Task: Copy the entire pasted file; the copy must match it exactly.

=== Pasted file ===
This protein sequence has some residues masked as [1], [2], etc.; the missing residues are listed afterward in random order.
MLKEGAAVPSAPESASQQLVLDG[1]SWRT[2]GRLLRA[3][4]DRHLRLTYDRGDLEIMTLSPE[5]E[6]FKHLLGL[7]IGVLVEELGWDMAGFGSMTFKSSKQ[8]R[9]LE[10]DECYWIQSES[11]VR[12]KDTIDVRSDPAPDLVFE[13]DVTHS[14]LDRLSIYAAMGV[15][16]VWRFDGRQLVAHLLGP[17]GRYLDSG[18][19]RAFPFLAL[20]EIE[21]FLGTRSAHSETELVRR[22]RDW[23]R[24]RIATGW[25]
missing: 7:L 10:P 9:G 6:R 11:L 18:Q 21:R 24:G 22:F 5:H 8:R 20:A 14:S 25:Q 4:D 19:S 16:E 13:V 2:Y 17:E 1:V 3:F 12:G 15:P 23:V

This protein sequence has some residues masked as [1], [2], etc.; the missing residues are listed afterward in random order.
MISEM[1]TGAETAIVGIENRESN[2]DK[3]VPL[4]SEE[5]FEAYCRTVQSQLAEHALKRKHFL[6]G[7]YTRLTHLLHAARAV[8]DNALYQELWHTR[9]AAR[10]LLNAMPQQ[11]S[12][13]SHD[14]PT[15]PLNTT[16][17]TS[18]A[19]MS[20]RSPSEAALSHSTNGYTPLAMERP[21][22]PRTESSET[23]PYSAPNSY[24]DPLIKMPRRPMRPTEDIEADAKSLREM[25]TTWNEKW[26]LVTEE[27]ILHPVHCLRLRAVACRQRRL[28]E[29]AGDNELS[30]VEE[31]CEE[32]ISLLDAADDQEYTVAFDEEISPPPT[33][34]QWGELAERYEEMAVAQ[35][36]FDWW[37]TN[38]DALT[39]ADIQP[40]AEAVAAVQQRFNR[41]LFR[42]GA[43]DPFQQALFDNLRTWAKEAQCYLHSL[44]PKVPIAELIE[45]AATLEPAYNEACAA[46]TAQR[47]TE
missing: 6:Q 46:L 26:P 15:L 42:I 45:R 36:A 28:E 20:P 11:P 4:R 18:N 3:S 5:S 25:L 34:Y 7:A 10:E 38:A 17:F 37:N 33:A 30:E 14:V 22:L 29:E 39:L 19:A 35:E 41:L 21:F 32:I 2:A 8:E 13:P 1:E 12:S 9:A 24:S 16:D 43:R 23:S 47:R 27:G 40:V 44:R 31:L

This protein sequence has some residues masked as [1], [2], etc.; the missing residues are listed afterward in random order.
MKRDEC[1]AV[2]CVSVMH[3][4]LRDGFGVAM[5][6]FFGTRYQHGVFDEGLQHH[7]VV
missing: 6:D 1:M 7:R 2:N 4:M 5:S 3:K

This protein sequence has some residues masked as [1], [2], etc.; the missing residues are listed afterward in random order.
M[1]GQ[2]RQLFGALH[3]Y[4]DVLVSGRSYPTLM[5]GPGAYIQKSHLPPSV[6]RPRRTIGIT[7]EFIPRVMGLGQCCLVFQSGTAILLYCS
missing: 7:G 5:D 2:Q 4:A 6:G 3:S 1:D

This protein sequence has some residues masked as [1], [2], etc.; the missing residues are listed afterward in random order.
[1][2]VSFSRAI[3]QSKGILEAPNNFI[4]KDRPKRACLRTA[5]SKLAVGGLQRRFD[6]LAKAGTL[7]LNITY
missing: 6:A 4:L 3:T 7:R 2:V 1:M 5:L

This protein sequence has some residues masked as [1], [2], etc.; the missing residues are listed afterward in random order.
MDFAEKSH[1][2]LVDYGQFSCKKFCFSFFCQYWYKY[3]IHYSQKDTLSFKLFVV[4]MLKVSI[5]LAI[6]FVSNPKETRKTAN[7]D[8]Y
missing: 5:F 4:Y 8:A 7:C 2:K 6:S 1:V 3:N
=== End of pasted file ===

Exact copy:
This protein sequence has some residues masked as [1], [2], etc.; the missing residues are listed afterward in random order.
MLKEGAAVPSAPESASQQLVLDG[1]SWRT[2]GRLLRA[3][4]DRHLRLTYDRGDLEIMTLSPE[5]E[6]FKHLLGL[7]IGVLVEELGWDMAGFGSMTFKSSKQ[8]R[9]LE[10]DECYWIQSES[11]VR[12]KDTIDVRSDPAPDLVFE[13]DVTHS[14]LDRLSIYAAMGV[15][16]VWRFDGRQLVAHLLGP[17]GRYLDSG[18][19]RAFPFLAL[20]EIE[21]FLGTRSAHSETELVRR[22]RDW[23]R[24]RIATGW[25]
missing: 7:L 10:P 9:G 6:R 11:L 18:Q 21:R 24:G 22:F 5:H 8:R 20:A 14:S 25:Q 4:D 19:S 16:E 13:V 2:Y 17:E 1:V 3:F 12:G 15:P 23:V

This protein sequence has some residues masked as [1], [2], etc.; the missing residues are listed afterward in random order.
MISEM[1]TGAETAIVGIENRESN[2]DK[3]VPL[4]SEE[5]FEAYCRTVQSQLAEHALKRKHFL[6]G[7]YTRLTHLLHAARAV[8]DNALYQELWHTR[9]AAR[10]LLNAMPQQ[11]S[12][13]SHD[14]PT[15]PLNTT[16][17]TS[18]A[19]MS[20]RSPSEAALSHSTNGYTPLAMERP[21][22]PRTESSET[23]PYSAPNSY[24]DPLIKMPRRPMRPTEDIEADAKSLREM[25]TTWNEKW[26]LVTEE[27]ILHPVHCLRLRAVACRQRRL[28]E[29]AGDNELS[30]VEE[31]CEE[32]ISLLDAADDQEYTVAFDEEISPPPT[33][34]QWGELAERYEEMAVAQ[35][36]FDWW[37]TN[38]DALT[39]ADIQP[40]AEAVAAVQQRFNR[41]LFR[42]GA[43]DPFQQALFDNLRTWAKEAQCYLHSL[44]PKVPIAELIE[45]AATLEPAYNEACAA[46]TAQR[47]TE
missing: 6:Q 46:L 26:P 15:L 42:I 45:R 36:A 28:E 20:P 11:P 4:R 18:N 3:S 5:S 25:L 34:Y 7:A 10:E 38:A 17:F 37:N 33:A 30:E 14:V 22:L 29:E 39:L 19:A 35:E 41:L 21:F 32:I 2:A 8:E 13:P 1:E 12:S 9:A 24:S 16:D 43:R 23:S 47:R 27:G 40:V 44:R 31:L

This protein sequence has some residues masked as [1], [2], etc.; the missing residues are listed afterward in random order.
MKRDEC[1]AV[2]CVSVMH[3][4]LRDGFGVAM[5][6]FFGTRYQHGVFDEGLQHH[7]VV
missing: 6:D 1:M 7:R 2:N 4:M 5:S 3:K

This protein sequence has some residues masked as [1], [2], etc.; the missing residues are listed afterward in random order.
M[1]GQ[2]RQLFGALH[3]Y[4]DVLVSGRSYPTLM[5]GPGAYIQKSHLPPSV[6]RPRRTIGIT[7]EFIPRVMGLGQCCLVFQSGTAILLYCS
missing: 7:G 5:D 2:Q 4:A 6:G 3:S 1:D

This protein sequence has some residues masked as [1], [2], etc.; the missing residues are listed afterward in random order.
[1][2]VSFSRAI[3]QSKGILEAPNNFI[4]KDRPKRACLRTA[5]SKLAVGGLQRRFD[6]LAKAGTL[7]LNITY
missing: 6:A 4:L 3:T 7:R 2:V 1:M 5:L

This protein sequence has some residues masked as [1], [2], etc.; the missing residues are listed afterward in random order.
MDFAEKSH[1][2]LVDYGQFSCKKFCFSFFCQYWYKY[3]IHYSQKDTLSFKLFVV[4]MLKVSI[5]LAI[6]FVSNPKETRKTAN[7]D[8]Y
missing: 5:F 4:Y 8:A 7:C 2:K 6:S 1:V 3:N